Author Topic: S/O of Parental Criticism Thread: Were you criticized for being a bluestocking?  (Read 7724 times)

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Thipu1

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I was a very early reader.  In the 3rd grade (age 8) when the other kids were in reading lessons, I was sitting in the back of the room with 'A Tale of Two Cities'. 

I also had quite a bad stutter which led some to believe that I was below the average in intelligence. 

It wasn't a good combination.  In 1st grade (age 6), I was bullied by classmates into reading the comics that came with bubble gum.  They couldn't read the comics themselves  and claimed that the teacher demanded that I read them out loud.  When I stuttered, they laughed at me and called me stupid. 

The public library was never much of a problem because I always went with my mother.  If a librarian questioned a book I wanted to check out, Mom was there to approve my choice.  The only
one she ever vetoed was 'Doctor Zhivago'. 

School was a different matter.  In the 8th grade (age 13) our class was moved into the High School.  The librarians there were the bane of my life.  I was constantly told that the books I wanted to read were 'too hard' for me.  The best birthday gift I ever received was an adult public library card at the
age of 12. 

High School wasn't great but, at least, I could check out anything I wanted in the school library.


Piratelvr1121

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I got more criticism from peers than family when it came to my vocabulary and reading.  Reading was strongly encouraged amongst both genders as I was growing up.  I had two bookshelves in my room that were packed full, I had so many books and my dad had built floor to ceiling shelves for our living room, that's how many books were in our family.

The only time I got in trouble for reading was when I was supposed to be doing something else like homework or chores.  Though sometimes my mother would make me put a book down and call a friend cause she was worried I was too much of a loner. 

But as I said in the other thread, a friend of mine, who was very sharp, once accused me of trying to sound smarter than I was by using big words and it would turn boys away.  She dumbed herself down for that very reason and was trying to convince me that was why I had no boyfriends or prospects.  I told her I didn't want a boy who didn't want a smart wife.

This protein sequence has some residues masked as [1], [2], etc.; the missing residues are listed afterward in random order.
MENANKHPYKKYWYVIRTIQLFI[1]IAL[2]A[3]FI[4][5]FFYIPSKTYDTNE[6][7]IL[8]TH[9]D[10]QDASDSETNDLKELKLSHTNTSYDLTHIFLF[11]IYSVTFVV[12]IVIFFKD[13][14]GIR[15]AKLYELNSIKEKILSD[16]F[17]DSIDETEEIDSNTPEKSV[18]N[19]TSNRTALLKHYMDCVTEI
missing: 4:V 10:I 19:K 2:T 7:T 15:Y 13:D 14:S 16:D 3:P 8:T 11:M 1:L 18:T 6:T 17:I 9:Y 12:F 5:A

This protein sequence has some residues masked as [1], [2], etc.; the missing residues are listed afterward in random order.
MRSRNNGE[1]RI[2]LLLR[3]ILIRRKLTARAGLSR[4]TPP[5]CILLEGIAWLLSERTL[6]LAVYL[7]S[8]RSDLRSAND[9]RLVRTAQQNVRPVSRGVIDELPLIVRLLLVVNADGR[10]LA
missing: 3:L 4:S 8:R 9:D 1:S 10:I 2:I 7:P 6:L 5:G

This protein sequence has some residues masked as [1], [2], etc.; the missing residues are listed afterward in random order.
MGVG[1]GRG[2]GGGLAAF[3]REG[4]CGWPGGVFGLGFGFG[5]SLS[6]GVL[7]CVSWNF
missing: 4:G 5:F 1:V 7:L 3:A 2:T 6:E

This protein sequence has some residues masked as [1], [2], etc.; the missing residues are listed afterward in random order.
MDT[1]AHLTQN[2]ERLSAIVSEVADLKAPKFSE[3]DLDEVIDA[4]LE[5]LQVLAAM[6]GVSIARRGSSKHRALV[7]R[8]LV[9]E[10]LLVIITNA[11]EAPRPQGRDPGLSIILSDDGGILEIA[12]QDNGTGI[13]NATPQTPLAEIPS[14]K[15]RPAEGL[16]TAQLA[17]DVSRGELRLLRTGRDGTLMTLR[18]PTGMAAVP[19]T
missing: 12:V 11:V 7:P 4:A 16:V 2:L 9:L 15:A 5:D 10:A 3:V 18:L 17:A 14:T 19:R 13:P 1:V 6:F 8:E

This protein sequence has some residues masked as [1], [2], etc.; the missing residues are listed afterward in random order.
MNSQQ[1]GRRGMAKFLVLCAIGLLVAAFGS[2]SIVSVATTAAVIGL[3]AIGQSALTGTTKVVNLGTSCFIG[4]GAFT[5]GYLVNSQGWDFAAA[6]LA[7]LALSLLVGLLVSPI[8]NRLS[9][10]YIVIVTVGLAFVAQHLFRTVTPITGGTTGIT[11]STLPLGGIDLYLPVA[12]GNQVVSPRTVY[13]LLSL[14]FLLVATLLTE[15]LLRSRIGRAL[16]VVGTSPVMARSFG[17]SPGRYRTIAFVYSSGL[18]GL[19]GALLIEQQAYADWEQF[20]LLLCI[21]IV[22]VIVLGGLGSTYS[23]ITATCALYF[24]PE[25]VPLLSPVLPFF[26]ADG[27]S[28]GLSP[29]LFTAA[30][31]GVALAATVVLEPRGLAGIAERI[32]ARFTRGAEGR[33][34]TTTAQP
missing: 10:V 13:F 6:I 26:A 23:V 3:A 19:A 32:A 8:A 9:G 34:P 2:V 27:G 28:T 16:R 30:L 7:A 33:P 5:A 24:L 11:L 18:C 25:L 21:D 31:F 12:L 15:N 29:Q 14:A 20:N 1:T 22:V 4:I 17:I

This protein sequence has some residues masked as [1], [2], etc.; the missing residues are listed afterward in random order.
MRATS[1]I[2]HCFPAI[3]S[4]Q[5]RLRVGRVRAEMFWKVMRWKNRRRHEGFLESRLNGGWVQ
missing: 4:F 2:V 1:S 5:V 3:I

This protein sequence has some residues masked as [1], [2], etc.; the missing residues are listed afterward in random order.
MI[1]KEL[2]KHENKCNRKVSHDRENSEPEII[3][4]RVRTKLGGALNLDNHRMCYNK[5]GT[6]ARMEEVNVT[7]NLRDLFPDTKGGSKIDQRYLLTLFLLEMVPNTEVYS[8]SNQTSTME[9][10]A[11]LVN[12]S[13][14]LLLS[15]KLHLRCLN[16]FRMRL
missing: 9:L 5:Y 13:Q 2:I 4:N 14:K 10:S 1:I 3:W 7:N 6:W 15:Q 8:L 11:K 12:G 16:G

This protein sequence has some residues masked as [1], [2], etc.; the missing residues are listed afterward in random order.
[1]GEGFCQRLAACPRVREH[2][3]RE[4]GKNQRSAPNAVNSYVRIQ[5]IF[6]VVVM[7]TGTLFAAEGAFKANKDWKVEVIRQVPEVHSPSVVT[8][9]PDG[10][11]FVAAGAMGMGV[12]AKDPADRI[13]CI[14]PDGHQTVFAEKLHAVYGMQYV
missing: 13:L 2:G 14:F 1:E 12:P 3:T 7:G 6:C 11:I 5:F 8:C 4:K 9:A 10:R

And sure enough, I found a guy that does like having a woman with a good vocabulary.  The only thing he ever said though was that when I was a teen, it might have been that my nose was always buried in a book that kept guys from asking. Not so much a matter of not wanting a smart woman so much as it could be taken as a sign of non-interest in anything that wasn't in print.
Beyond a wholesome discipline, be gentle with yourself. You are a child of the universe, no less than the trees and the stars.  You have a right to be here. Be cheerful, strive to be happy. -Desiderata

jmarvellous

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I was in public school, and I was bullied for a lot of things, but never for being too smart, even when I was considered one of the "smartest kids" and "the smartest girl"! My school was chock-full of smart kids with smart parents who valued smarts.

By the time we got to high school, there was a bit of a class divide on who was math/science smart and who was literature/history smart, and who was creative, and I was definitely more in the latter two groups.

The funny part is that the only times I can remember being mocked for my intelligence were in my math and science classes, where I was on the 'regular' track rather than the advanced one, so I was getting A+s and A's (as opposed to the solid B's I got in advanced math), and answering questions when the other kids didn't get it, or didn't want to look uncool by answering questions aloud. Some boys would flirt with me just so they could try to get answers from me, but it didn't get them very far. One older girl took to calling me "Miss Smartypants," which was kind of hilarious, because she was trying to be venomous, but the name just made us all giggle; we ended up getting along well.

It never really affected my dating life, either, except insofar as I did break up with a few guys when I realized we had nothing to talk about.